and so there are additional bookkeeping costs. Registered herbal medicines
may be subject to higher VAT. In Sweden plant products are subject to 12%
VAT while traditional-use herbal medicines are subject to 25% VAT.
The likely scenario for the next 10 to 20 years is as follows:
1. Plants registered as regular medicines will be available in countries
where herbal medicines are culturally acceptable, such as Germany, but
will not be available in countries lacking herbal traditions such as
Sweden and Finland. This could lead to medical tourism, e.g. hepatitis
patients seeking milk thistle extracts.
2. Plants used for traditional-use herbal medicines will number 10 to 30
in each country. Numerous products made from the same plants will be
available and extensive advertising can be expected as companies compete
for the market share. As there is no specification of dosage in the
legislation, it is to be expected that dosage will differ between products
while standardisation substances are likely to differ between companies.
Notably, as stated it the original article "it is not necessary for
applicants to demonstrate their product's effectiveness". The overall
situation will not be much different from today. Subsequently I am
sceptical that there will be a meaningful improvement in knowledge about
interactions as suggested by the representative of the British Medical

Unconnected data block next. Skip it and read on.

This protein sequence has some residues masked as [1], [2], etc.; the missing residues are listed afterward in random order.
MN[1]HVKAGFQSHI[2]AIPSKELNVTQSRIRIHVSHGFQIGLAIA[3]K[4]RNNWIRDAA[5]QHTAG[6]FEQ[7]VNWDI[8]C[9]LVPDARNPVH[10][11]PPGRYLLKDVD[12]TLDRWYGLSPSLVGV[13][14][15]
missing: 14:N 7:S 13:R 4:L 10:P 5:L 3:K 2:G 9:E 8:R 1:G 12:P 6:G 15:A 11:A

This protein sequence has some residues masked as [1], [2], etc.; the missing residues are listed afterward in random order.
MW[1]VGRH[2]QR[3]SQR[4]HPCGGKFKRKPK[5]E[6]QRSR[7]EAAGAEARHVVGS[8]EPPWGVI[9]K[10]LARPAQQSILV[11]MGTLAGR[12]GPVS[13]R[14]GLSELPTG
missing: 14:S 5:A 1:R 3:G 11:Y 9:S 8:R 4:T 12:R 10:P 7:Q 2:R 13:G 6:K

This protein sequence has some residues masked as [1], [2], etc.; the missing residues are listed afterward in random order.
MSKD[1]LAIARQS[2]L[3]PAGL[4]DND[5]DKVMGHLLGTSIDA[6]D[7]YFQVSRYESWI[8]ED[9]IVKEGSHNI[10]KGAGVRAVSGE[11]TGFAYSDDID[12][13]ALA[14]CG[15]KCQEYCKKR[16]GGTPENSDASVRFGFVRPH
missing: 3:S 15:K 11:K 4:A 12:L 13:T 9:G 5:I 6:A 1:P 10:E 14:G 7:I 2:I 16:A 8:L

3. Plant products, including galenical preparations, will continue to be
widely available. In some cases the quality may drop. For example, St
John's Wort can be "washed" in acetone to remove hypericin. The hypericin
is then used to produce standardised extract tablets while the "washed" St
John's Wort is sold off as a full-value dried herb. While vigilance by
food authorities is required to maintain standards for plant products as
for other food products, it is expected that the more-informed consumers
will prefer to purchase products that are quality-tested following
production in Europe.
4. The internet purchasing of both traditional-use herbal medicines and
plant products is likely to boom as exasperated individuals buy products
that are available in EU countries other than their own.
Conclusion: The present legislation deters the free movement of goods and
is likely to be the subject of litigation. It is a political solution
attempting to control sales of herbal medicines without addressing
pharmacological issues. Although patients can be confident that medicines
are safe, they cannot be confident that the registered herbal medicines
PS Despite the assurances of the European Commission that nutritional
agents will not be restricted the supplement glucosamine is classified as
a medicine in Sweden (1) but freely available in most European countries.
1. Lakemedelsverket - Medical Products Agency, Sweden. Frequently
asked questions and answers about product classification.
http://www.lakemedelsverket.se. [Online] 29 April 2011. [Cited: 14 May
2. --. Vaxtbaserade lakemedel (VBL). http://www.lakemedelsverket.se.
[Online] 18 November 2010. [Cited: 14 May 2011.]
3. European Court of Justice. GARLIC EXTRACT POWDER CAPSULES ARE NOT
MEDICINAL PRODUCTS. www.curia.europa.eu. [Online] 15 November 2007.
[Cited: 14 May 2011.] cp07084en.pdf.
Competing interests: Herbal practioner and retailer of herbal and nutritional products in Sweden